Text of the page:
As an Indian army soldier, this is what I wanted to say to a Kashmiri child, but couldn’t
I have been to Kashmir.
No, not as a tourist.
I have lived there. I have worked there. I was part of the heavy military instrument of the Indian State in the paradise, guarding it from the heaven dwellers themselves. And some mischievous neighbours too.
As a 21-year-old, with the might of one of the biggest militaries in the world behind me and its command pinned on my shoulders, its determination manifested in the AK in my hand, I have roamed the towns and villages with authority which none of the Burhan Wanis or Bhatts or Wazirs or Bhans or Wattals or anybody else whose land it was, would have dared to.
Ironically, as a citizen of Nepal, serving in the Indian Army, I was a bundle of contradictions myself. When I led a group of armed men through a tense neighbourhood, I could not help recall the state I was in myself as a teenager, back home in Nepal, angry and frustrated because of the curfew imposed in my hometown, from six in the evening to six in the morning every day for years. When the Maoist insurgency was at its peak, I was a teenager.
I have been frisked, violated, insulted; made to do push-ups and squats just because I asked the police man at the check post to repeat himself when he instructed something and I did not properly hear. There were regular visits to our houses – by police in uniform, by police without uniform, by a secret police who everyone knew was a secret police; also from unknown people with weapons prominently hidden under wraps, meant to be seen and feared, demanding food, shelter, and money.
I was angry, very angry.
I was angry at the then mysterious figure of Prachanda, whose only one picture in combat fatigues was public at that time. I was angry at the ideologue Dr Baburam Bhattarai – legendary Nepal topper (Board First) and PhD from JNU – who was known to be the brain behind the movement. I was angry at the people who marched in my town with weapons held high, after they blew away the local bank and the police station.
I was also angry at the policeman who frisked me, dragged me by my arm, threw my bag scattering away all my stuff on the floor and pinned me down to the ground and poked the back of my neck with a pointed object. It wasn’t a stick. It was cold and heavy. I did not see it but a chill ran down my spine. It blew up the anger. I was angry at the government. At the state, which had ignored so many people for so many years that they were ready to fight, and kill and die.
Also, I was angry at myself. Without knowing the reason, without a target, the anger was building and building and engulfing me. I was lucky. I had options to flee. I fled at the right time. When I looked at a beautiful Kashmiri child, who approached me with innocent admiration and a genuine query,
“You must be Kashmiri, are you Kashmiri?” I was fumbling for an answer.
I would have liked to tell him –
“Yes, I am.”
I would have loved to say –
“Yes, we are. We are all Kashmiris. We are all heaven dwellers.”
I would have wanted him to know –
“We are here for you. We are your men.”
I would have wanted to give him a smile, a nudge, pinch his cheeks, and ruffle his hair a bit and say,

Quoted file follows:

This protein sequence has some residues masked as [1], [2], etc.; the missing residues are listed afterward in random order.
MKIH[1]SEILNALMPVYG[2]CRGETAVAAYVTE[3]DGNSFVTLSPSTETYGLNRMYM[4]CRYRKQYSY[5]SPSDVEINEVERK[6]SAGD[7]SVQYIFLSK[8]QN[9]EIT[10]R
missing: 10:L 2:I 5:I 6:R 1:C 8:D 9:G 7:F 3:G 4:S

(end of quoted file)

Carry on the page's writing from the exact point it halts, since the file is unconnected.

“Yes, I am a Kashmiri. And I love Kashmir. And you.”
But I did not.
Because I did not.
I did not love Kashmir. And I did not love that child. I was not a Kashmiri. And I was not a tourist. Kashmir, for me, was a duty. An assignment, an arduous task that had to be fulfilled to my utmost capability and most importantly, survived. I did not pack a camera, a few romantic novels and Faiz and Gulzar’s poetry books before stepping on to the heaven. I was trained to kill, and armed for it. My literature was bloody. As preparation, I was not educated about the beauty the land beheld but on the contours of terror that prevailed within the landscape.
I did not go through accounts of romantic unions in the scenic backdrops, but brainstormed over hundreds of case studies of bloody and fatal encounters in the terrain. For me, Kashmir was not to be appreciated, but assessed, analysed and acted upon, and survived. For me, the innocent child was not that innocent. The images of children carrying messages, supplies and even weapons, read in the extensive case studies, immediately popped up in my mind.
Even before noticing his sparkling beautiful blue eyes, pink apple-like cheeks, and lovely smile, I had to scan through his whole body to know what was hidden. Images of children blowing themselves up in front of security forces flashed before me even before I could comprehend the emotions in his voice. Even before I could think of extending my hand to ruffle his hair, the grip on the AK tightened automatically and my trigger finger was alert.
No, my friend, I am not a Kashmiri. I could not be one. I was not expected to be one.
Therefore, I was not educated to be one. I was not trained to be one. And I do not love you or your Kashmir. I cannot. I was not expected to. I was not educated to. I was not trained to. I was fumbling for an answer. I did not reply. The child’s mother came running, lifted him up and dragged him away hurriedly, slouching a bit, without even looking at me.
Today, he must be Burhan’s age. And I still don’t love him. And that is one of the reasons why Kashmir burns.
This article originally appeared here.
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